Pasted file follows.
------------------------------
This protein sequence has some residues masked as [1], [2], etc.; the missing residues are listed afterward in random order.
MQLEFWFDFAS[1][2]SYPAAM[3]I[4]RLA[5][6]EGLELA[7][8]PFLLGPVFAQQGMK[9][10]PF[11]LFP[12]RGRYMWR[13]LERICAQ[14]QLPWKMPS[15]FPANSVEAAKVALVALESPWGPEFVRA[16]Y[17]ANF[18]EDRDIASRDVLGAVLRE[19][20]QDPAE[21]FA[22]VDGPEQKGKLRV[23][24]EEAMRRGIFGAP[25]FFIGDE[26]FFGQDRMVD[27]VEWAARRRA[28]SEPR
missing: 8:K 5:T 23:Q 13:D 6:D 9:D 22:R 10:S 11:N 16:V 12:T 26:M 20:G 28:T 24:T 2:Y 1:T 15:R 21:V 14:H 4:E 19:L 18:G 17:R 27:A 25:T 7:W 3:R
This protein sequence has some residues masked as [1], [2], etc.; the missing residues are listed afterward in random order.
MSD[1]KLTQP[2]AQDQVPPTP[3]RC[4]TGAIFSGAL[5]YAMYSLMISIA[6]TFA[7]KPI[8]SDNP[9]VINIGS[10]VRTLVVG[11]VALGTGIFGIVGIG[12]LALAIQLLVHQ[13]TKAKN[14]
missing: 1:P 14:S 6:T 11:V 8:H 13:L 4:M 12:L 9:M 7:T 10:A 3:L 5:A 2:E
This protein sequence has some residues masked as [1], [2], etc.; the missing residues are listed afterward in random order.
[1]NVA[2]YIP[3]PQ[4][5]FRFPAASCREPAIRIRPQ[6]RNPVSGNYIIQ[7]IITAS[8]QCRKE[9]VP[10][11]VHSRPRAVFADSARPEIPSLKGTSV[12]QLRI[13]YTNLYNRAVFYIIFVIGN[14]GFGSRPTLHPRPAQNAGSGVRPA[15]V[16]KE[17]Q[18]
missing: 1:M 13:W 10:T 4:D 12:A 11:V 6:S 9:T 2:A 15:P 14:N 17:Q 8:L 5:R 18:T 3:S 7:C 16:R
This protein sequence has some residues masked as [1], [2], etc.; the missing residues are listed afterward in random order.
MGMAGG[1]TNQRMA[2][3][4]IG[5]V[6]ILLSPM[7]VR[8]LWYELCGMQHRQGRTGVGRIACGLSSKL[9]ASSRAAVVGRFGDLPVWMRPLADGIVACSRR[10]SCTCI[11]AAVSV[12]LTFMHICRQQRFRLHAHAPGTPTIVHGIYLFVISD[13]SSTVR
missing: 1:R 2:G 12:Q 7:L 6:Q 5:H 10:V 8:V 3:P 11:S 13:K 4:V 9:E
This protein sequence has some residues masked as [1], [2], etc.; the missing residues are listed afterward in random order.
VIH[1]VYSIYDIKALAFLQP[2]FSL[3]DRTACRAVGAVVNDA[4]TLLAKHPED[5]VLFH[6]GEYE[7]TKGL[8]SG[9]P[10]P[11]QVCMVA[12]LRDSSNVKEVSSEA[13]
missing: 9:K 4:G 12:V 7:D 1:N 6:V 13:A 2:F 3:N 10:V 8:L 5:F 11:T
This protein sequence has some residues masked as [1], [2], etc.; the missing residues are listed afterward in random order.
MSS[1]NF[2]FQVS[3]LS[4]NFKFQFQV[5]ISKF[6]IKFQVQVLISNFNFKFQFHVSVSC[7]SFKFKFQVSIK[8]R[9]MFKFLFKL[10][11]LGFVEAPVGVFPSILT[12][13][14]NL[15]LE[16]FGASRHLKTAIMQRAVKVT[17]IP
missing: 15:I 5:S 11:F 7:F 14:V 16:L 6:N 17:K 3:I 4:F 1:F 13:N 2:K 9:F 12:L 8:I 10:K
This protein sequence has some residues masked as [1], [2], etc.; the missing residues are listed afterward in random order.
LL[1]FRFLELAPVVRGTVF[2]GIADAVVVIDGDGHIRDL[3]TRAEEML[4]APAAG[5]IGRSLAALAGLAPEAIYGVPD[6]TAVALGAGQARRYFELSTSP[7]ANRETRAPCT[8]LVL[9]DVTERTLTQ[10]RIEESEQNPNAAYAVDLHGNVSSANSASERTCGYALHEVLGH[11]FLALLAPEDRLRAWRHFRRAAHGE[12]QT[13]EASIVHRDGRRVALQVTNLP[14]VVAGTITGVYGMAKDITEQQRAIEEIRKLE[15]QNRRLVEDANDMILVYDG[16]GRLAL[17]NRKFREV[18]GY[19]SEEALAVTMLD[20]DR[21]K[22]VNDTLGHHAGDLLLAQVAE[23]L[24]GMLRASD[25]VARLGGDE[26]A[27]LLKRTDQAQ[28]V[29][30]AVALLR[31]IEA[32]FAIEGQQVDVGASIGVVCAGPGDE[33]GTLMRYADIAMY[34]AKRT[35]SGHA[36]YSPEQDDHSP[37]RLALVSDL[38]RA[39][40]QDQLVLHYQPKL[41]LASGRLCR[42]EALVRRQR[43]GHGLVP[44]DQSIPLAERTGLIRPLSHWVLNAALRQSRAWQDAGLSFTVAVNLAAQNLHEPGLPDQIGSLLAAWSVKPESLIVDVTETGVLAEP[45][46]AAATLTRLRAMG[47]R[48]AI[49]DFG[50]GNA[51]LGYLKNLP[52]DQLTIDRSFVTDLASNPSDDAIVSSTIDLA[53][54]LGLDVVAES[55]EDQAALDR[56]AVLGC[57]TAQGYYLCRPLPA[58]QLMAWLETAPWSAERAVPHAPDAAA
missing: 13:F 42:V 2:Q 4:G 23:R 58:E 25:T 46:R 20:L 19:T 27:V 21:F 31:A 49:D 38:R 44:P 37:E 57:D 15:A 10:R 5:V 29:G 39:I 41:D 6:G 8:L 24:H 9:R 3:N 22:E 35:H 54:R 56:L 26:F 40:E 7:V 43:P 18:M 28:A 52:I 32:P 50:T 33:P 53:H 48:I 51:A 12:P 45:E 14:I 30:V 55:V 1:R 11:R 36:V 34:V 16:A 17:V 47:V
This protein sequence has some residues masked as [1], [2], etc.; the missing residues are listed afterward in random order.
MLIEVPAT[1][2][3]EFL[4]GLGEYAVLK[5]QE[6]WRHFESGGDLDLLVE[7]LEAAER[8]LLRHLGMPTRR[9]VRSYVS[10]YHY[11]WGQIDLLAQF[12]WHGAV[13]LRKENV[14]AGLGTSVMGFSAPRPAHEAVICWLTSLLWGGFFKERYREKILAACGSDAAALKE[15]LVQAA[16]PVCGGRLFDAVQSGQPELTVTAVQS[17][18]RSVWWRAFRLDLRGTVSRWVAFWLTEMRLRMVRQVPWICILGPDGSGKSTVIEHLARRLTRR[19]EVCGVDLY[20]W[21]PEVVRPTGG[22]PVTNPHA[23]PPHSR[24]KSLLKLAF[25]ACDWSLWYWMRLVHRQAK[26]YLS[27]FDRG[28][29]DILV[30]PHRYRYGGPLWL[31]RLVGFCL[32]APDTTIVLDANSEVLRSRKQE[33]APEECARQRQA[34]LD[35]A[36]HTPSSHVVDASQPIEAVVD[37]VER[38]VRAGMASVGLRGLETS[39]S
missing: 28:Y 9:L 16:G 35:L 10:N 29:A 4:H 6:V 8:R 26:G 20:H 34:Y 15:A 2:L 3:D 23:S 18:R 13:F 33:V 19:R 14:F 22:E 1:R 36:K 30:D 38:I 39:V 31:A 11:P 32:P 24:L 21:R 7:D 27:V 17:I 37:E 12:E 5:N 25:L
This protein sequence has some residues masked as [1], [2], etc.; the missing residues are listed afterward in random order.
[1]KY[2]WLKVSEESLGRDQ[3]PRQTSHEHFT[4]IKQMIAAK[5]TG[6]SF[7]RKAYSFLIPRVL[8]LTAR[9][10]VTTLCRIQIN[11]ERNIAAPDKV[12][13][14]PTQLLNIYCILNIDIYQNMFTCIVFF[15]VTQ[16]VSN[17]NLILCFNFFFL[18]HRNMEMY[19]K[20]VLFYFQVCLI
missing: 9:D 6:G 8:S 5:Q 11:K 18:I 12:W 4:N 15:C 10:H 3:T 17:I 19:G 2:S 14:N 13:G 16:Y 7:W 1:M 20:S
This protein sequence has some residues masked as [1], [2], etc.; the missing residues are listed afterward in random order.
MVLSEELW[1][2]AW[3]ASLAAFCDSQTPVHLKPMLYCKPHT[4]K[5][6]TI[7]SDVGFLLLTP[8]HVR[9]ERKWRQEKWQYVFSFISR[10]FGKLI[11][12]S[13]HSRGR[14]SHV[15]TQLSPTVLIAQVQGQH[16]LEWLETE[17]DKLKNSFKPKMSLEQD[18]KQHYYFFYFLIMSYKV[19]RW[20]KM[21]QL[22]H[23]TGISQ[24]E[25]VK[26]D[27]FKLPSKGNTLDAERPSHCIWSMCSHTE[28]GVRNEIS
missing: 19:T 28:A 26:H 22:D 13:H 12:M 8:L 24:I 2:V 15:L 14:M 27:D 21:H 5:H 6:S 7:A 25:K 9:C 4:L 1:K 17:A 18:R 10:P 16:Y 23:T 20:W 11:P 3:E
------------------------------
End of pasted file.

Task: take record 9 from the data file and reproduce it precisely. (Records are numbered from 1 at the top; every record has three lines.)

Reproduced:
This protein sequence has some residues masked as [1], [2], etc.; the missing residues are listed afterward in random order.
[1]KY[2]WLKVSEESLGRDQ[3]PRQTSHEHFT[4]IKQMIAAK[5]TG[6]SF[7]RKAYSFLIPRVL[8]LTAR[9][10]VTTLCRIQIN[11]ERNIAAPDKV[12][13][14]PTQLLNIYCILNIDIYQNMFTCIVFF[15]VTQ[16]VSN[17]NLILCFNFFFL[18]HRNMEMY[19]K[20]VLFYFQVCLI
missing: 9:D 6:G 8:S 5:Q 11:K 18:I 12:W 4:N 15:C 10:H 3:T 17:I 19:G 2:S 14:N 13:G 16:Y 7:W 1:M 20:S